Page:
PHENIX CITY, Ala. — Kids are heading back to school and while many students will enjoy the opportunity to learn, some students will be afraid just to walk down the hall.
Two Phenix City churches, Phillip Temple CME Church and Shiloh Baptist Church are hoping to put an end to bullying before the start of the school year.
“No one is greater than anyone else and that if our communities are going to be strong it takes all of working together in order to get there,” says Gregory Scott, a pastor at Phillips Temple CME Church.
Reverend Scott says help is available for victims of bullying.
“We want to let them know that the church cares about them and the church can be a place of fun that way you don’t have to come and sit still all the time but we can have jumpings and we can have music,” he says.
Phenix City Mayor Eddie Lowe advocates against bullying, urging students to show respect to each other.
“We should always respect each other we should always respect each others strength and weaknesses our differences and we should always respect each other because we are all created for the sake of showing compassion and care for each other,” says Mayor Lowe.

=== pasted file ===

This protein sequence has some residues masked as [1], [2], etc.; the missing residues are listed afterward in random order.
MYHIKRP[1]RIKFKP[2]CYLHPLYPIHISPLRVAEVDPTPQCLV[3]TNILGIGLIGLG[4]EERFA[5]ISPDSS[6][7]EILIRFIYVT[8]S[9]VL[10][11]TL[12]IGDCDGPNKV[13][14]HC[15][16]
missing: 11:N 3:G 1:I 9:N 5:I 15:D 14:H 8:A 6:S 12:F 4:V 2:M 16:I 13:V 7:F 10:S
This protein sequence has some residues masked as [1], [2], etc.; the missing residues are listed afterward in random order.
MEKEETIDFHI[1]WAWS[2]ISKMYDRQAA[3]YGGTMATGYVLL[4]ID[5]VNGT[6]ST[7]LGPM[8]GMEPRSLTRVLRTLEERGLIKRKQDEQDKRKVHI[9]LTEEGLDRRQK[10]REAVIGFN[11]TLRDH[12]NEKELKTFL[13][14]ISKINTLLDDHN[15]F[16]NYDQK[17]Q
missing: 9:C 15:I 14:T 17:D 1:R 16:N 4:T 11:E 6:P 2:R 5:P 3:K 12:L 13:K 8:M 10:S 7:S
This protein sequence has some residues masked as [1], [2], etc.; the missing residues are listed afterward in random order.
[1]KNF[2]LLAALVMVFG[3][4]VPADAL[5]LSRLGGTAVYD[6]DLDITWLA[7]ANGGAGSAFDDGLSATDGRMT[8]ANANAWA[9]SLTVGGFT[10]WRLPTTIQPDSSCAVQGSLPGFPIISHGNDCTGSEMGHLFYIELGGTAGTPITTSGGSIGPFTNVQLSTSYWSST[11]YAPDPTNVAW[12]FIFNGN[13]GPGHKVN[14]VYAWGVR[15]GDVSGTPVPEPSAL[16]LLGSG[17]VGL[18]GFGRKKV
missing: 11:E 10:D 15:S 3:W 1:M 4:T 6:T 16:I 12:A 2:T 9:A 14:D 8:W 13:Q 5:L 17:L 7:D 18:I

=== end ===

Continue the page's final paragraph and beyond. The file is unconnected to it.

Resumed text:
Leaders say showing compassion isn’t the only thing students should do, the should also be vocal.
“If they are ever faced with that to to an adult figure, go to a teacher, let them know,” says Pastor for Shiloh Baptist Church Curtis Bishop. “You can also go to your local pastor or some of the leaders in the church to let them know what’s going on.”
Parents say bullying won’t go away overnight, but they are glad the community notices and wants to put an end to an annual tradition.
“Definitely having the kids in an environment where they can mingle and it’s not in school and then they can learn how to even deal with bullying,” says a local church goer Regina Key. “We hope bullying disappears but we need to know how to handle that with our kids.”
A tradition they are hoping to keep out the classroom this year.